Additionally, he has been accused of carrying out a systemic phasing out of the more left-wing candidates of the party. This internal divide has come out in full force recently as decisions are being taken about the candidates to be fielded by the party for the coming election. A couple of incumbent leftwing MPs have been banned from standing for elections. Diane Abbott, the first Black woman MP in the U.K. said Labour was carrying out a “cull of leftwingers”.

Another common link being drawn between the banned MPs has been their call for a permanent and immediate ceasefire in Israel’s war on Gaza. Mr. Starmer has, contrarily, thrown his weight behind Israel, upholding its “right to defend itself”. At one point, when asked whether cutting off water and power supplies into Gaza would be an appropriate response, he replied: “I think that Israel does have that right”. It is only recently, after Israel’s Rafah onslaught began, that Mr. Starmer called for a ceasefire ‘that lasts’.

Some say the shift from the initial pledges to status quo has been an act of betrayal by Mr. Starmer, a tool used to gain votes from both sides of the party for leadership. Others say it’s part of his pragmatic and solution-oriented outlook on politics.

Idealist to realist

Mr. Starmer was born into a working class family in 1962. He has repeatedly drawn attention to this fact to emphasise his commitment to the working people and trade unions. He grew up in poverty, being one among four siblings with an ailing mother. His father used to work as a toolmaker in his village in Surrey. Following his schooling, Mr. Starmer went on to study law, and became the first person in his family to graduate college.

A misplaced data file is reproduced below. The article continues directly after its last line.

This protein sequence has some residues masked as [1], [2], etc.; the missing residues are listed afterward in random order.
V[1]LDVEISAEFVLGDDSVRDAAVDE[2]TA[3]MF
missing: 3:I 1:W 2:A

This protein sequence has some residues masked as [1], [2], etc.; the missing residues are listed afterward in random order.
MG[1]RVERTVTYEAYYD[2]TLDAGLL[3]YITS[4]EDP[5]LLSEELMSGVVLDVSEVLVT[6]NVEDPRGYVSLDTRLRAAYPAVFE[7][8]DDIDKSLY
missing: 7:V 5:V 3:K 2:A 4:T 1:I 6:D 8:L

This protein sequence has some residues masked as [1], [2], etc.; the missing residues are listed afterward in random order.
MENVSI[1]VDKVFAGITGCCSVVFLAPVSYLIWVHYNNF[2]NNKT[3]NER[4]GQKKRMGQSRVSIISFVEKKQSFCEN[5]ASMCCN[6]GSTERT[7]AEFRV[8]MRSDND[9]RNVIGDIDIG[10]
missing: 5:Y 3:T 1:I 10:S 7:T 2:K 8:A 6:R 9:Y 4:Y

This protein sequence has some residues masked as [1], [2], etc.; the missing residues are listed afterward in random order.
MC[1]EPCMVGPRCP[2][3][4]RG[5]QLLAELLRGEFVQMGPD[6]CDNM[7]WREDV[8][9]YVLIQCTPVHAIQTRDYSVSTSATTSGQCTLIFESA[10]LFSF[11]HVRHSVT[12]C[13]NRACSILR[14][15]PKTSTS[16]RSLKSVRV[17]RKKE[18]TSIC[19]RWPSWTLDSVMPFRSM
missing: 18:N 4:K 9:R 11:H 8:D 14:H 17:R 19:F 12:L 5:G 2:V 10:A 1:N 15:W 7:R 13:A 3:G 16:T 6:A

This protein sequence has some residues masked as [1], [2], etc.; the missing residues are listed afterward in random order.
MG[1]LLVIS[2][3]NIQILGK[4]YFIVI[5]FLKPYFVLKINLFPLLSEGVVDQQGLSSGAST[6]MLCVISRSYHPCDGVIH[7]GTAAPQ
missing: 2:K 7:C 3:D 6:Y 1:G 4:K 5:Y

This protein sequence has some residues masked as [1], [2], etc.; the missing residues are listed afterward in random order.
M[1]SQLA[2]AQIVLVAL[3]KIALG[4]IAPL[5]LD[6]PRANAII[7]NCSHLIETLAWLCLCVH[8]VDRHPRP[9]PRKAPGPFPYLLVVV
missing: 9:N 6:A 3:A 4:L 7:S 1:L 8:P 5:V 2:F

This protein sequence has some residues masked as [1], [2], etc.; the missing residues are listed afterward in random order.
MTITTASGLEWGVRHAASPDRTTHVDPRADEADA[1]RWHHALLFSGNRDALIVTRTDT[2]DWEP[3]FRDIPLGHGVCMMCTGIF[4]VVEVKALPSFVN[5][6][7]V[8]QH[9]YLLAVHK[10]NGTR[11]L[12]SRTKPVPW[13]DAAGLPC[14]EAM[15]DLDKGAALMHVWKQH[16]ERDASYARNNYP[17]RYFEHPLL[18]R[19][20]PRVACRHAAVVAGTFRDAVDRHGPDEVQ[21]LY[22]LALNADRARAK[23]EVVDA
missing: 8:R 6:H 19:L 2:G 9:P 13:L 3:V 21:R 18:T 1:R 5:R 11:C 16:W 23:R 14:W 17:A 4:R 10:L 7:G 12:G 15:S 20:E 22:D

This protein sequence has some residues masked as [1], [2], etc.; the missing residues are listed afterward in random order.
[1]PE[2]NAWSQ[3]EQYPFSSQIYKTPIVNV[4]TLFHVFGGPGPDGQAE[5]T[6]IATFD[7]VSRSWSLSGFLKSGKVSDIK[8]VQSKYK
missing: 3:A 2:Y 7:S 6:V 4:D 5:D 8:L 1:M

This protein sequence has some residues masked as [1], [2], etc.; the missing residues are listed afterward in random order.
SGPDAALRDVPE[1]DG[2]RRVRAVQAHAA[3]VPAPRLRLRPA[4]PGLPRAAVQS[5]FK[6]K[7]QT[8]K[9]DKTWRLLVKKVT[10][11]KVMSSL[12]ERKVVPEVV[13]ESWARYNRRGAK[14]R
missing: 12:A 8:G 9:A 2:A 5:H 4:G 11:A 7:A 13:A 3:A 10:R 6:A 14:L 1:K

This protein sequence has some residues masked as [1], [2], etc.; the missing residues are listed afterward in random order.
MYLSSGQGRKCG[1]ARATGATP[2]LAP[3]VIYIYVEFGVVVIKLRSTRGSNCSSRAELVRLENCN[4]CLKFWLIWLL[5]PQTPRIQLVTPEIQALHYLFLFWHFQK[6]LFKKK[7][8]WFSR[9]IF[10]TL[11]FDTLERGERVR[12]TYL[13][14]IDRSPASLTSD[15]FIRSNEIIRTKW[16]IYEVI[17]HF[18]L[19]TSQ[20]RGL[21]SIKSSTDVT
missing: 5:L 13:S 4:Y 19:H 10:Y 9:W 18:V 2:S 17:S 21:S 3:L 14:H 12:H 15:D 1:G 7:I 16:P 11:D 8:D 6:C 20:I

Mr. Starmer’s record as a human rights lawyer had earned him a good deal of ire from both the progressive and conservative factions of society before he had even entered politics.

The Opposition leader has always centred human rights in his practice. In his early days, he would travel across Caribbean countries defending convicts against the death penalty, a punishment he says “horrifies him”. He was also involved in the famous Mclibel case wherein he defended two environmentalists who were taken to court by McDonalds on charges of libel for stating that the company was damaging the environment.

He was deeply committed to bringing out large-scale change, often feeling frustrated at the lack of systemic changes through individual cases.

His shift towards a ‘realist’ started in 2003, when he was appointed the human rights adviser to the Policing Board in Northern Ireland. From 2008 to 2013, he had been the Director of Public Prosecutions and Head of the Crown Prosecution Service (CPS). He would later reflect on his time in these institutions as key to his political approach.